Dressed to Kill is a 1946 American mystery thriller feature film about the theft of seemingly unassuming and inexpensive music boxes.
Produced and directed by Roy William Neill (The Pearl of Death; The Scarlet Claw; The Spider Woman; Frankenstein Meets the Wolf Man; et al) from a screenplay co-written by Leonard Lee and Frank Gruber, loosely based on stories by Arthur Conan Doyle, the Universal Pictures production stars Basil Rathbone, Nigel Bruce, Patricia Morison and Edmund Breon.
Sherlock Holmes sets out to discover why a trio of murderous villains, including a very attractive woman, are desperate to obtain three unassuming and inexpensive little music boxes…
“That’s a danger with any long-running series, and here it seems as if the writers and director Roy William Neill were simply connecting the dots and coloring by numbers rather than trying to create something special and sparkling. This is especially true with the cavalier manner Holmes displays in regard to the safety of the music box in his possession and in the way in which the detective is so easily tricked…” All Movie
“Well-paced and neatly plotted, this mystery thriller B-movie must-see brings things to a sleek and satisfying conclusion. Rathbone and Bruce are as impeccable and definitive as ever.” Derek Winnert
“This is a fairly entertaining one in the series, largely because the puzzle of the music box is a good one, and the movie makes good use of it. Patricia Morison’s villainess makes a good match for Holmes, as she too uses disguises…” Fantastic Movie Musings and Ramblings
” …it’s refreshing to see a strong female villain in Mrs Hilda Courtney (Patricia Morison), very much in the Irene Adler mode. Directors like Roy William Neill brought timeless characters to life with great acting, no-nonsense direction and crisp scripting; the lack of visual jazz makes each of the Rathbone Holmes films a pleasure to watch.” Film Authority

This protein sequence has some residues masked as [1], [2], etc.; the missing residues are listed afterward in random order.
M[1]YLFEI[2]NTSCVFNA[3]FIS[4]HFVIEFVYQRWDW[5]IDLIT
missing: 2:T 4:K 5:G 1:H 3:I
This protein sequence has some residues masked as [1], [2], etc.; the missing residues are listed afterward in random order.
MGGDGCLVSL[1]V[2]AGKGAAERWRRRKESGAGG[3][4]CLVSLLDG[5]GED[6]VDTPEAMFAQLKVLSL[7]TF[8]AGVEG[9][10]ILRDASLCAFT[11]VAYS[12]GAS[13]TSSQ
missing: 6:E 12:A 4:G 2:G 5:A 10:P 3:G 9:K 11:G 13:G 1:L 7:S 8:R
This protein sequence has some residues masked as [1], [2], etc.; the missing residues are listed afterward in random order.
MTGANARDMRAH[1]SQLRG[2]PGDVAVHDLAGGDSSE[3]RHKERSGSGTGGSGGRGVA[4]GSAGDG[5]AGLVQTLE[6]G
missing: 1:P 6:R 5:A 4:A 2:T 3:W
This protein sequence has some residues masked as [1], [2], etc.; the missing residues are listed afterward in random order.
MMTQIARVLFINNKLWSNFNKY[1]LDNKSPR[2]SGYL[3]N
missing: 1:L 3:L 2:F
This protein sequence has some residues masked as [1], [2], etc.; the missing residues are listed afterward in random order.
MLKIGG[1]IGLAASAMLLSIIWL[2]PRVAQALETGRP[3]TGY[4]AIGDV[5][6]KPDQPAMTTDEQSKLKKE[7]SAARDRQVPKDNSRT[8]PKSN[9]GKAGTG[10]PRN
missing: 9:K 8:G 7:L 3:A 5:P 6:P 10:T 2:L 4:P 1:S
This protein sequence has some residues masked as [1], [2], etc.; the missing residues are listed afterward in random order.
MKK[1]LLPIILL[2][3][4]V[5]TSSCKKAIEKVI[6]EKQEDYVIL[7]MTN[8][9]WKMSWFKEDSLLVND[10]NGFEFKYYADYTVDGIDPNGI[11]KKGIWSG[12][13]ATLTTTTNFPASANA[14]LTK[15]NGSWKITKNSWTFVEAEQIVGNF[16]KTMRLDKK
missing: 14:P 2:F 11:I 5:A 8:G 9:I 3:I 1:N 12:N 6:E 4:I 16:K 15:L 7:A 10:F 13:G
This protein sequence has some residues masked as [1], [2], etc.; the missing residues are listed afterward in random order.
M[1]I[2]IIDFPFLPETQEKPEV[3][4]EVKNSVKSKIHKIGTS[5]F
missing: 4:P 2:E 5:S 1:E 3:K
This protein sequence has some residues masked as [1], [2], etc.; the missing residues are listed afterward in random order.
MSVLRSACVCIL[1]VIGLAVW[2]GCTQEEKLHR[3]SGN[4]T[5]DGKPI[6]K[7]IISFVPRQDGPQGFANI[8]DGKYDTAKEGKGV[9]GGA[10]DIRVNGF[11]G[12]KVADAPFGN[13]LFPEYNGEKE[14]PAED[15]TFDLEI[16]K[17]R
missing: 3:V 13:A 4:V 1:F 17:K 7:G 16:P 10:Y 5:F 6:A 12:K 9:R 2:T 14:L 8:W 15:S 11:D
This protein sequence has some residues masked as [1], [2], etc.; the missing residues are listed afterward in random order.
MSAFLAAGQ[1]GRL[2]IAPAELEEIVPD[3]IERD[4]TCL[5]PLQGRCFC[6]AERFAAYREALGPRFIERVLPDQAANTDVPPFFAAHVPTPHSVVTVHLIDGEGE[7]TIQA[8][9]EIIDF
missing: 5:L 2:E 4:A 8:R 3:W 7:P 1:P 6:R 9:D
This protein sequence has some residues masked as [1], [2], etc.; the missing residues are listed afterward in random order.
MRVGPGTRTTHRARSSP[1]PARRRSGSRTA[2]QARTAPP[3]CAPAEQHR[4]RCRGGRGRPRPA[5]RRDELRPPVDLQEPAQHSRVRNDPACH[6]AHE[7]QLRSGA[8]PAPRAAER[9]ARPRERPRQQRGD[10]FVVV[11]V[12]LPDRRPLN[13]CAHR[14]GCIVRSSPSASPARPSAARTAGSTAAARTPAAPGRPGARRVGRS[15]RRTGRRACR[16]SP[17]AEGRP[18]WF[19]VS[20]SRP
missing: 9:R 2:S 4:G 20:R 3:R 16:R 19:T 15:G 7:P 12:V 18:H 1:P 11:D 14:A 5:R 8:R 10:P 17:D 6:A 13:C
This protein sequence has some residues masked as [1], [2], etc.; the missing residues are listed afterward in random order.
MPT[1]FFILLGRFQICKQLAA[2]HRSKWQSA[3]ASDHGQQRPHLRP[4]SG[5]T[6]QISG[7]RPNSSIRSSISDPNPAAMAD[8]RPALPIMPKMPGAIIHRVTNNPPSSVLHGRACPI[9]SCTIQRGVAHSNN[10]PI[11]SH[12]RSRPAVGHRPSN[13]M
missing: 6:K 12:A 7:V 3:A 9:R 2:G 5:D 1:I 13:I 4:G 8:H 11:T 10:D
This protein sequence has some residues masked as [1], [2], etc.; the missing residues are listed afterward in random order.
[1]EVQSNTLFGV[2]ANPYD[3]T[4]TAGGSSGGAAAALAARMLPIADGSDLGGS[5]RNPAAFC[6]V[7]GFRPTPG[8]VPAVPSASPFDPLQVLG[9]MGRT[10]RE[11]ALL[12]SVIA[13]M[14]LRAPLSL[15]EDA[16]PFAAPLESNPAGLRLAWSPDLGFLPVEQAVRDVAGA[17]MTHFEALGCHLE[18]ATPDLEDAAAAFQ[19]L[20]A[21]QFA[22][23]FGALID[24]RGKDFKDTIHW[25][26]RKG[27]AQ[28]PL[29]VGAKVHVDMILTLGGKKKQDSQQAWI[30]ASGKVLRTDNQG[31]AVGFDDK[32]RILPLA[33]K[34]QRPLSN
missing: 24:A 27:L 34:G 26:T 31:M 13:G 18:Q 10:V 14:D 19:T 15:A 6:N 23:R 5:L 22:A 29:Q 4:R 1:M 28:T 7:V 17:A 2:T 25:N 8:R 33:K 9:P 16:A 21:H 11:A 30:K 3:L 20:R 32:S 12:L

” …fairly mediocre in comparison with the adventures of the last two films. The mystery of the music boxes, loosely based on an original Conan Doyle story, doesn’t hold much tension, even if Patricia Morison turns out to be an alluring and resourceful opponent to Holmes.” Hedmark
“As we should expect, Basil Rathbone and Nigel Bruce do their usual workmanlike best, and at the end of the film there’s a lighthearted spirit that seems to come from the knowledge that this is the last of the series.” The Horror Incorporated Project
“Dressed to Kill is far from an underrated picture, but its few agreeable qualities are usually glossed over by reviewers. The film is small–scale and ungimmicky; in fact, it is the most rudimentary of the last group of Sherlock Holmes thrillers […] In Dressed to Kill, Holmes rarely strays from his old, familiar environs, picking up obscure clues from musical boxes and half-forgotten dance hall ditties. The mystery is commonplace and unspectacular, but there is a certain appeal in the film’s simplicity…” Universal Horrors: The Studio’s Classic Films, 1931 – 1946
“Dressed to Kill offers up a good balance of everything that makes the Rathbone films fun. There’s a solid mystery, fast pacing, and great performances by Rathbone and Bruce. Plus, the cryptogram Holmes has to solve is pretty inventive.” The Video Vacuum
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